Last offered NA

This tutorial will investigate the representation of Asians and Asian Americans in American popular culture since the late nineteenth century. Our focus will be on music's role in Orientalist representation in a wide variety of media and genres, including Hollywood film, television, popular song, music videos, Broadway musicals, hip hop, and novels. We will begin with major texts in cultural theory (Said, Bhabha) and will attempt throughout the semester to revise and refine their tenets. Can American Orientalism be distinguished in any fundamental way from nineteenth-century European imperialist thought? How does Orientalist representation calibrate when the "exotic others" being represented are themselves Americans? Our own critical thought will be sharpened through analysis and interpretation of specific works, such as Madame Butterfly, "Chinatown, My Chinatown," Sayonara, Flower Drum Song, Miss Saigon, Rising Sun, M. Butterfly, Aladdin, and Weezer's Pinkerton. We will end the semester by considering the current state of Orientalism in American popular culture. [ more ]

AAS 284(F, S) LEC Asian American History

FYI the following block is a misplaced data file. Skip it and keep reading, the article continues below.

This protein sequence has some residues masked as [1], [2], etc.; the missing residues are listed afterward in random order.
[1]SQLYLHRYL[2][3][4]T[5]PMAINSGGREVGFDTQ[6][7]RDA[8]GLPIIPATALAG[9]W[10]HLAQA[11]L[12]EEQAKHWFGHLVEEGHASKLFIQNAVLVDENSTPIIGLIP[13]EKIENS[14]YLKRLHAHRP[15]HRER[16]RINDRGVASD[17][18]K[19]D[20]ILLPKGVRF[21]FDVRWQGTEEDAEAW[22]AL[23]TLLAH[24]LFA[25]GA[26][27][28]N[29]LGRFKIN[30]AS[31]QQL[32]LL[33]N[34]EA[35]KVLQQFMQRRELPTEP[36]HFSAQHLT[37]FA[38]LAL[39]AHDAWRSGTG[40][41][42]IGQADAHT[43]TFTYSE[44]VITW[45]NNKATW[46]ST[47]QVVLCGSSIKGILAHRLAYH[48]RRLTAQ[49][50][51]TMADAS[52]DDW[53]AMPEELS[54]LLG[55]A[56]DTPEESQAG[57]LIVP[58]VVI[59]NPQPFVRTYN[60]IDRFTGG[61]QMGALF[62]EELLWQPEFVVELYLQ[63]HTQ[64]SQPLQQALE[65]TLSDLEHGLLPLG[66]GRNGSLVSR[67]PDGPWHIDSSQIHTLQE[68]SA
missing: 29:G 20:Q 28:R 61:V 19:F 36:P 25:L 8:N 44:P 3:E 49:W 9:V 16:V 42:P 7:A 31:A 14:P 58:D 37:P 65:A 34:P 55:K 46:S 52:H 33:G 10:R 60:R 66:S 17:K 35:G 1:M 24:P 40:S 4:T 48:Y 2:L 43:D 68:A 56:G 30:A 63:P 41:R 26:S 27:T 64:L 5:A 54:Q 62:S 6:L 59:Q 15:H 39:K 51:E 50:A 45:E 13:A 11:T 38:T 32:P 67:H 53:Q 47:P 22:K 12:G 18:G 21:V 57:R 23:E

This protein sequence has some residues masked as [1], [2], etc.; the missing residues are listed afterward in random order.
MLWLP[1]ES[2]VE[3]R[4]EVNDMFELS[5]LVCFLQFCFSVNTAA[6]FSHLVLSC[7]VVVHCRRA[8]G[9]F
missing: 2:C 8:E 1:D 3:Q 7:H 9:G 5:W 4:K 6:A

This course offers an overview of Asian American history from the late seventeenth century to the present. It will cover the earliest Asian migration and settlement in the U.S., the rise of anti-Asian movements, the experiences of Asian Americans during World War II and the Cold War, the emergence of the Asian American movement in the 1960s, the post-1965 Asian immigration, and the War on Terror. We will investigate broader themes including labor, citizenship, political resistance, gender and sexuality, community formation, empire, and transnationalism. We will also consider key contemporary issues, including race and ethnic relations, anti-Asian harassment and violence, and the legacy of U.S. colonialism in Asia-Pacific. Along the way, we will engage classic and recent scholarship in the field, and form our own interpretations of the past based on a wide range of sources--including films, novels, newspapers, government documents, political cartoons, and more. Throughout, the course advances the argument that citizenship and belonging in the U.S. cannot be fully understood without accounting for the experiences of Asian Americans. [ more ]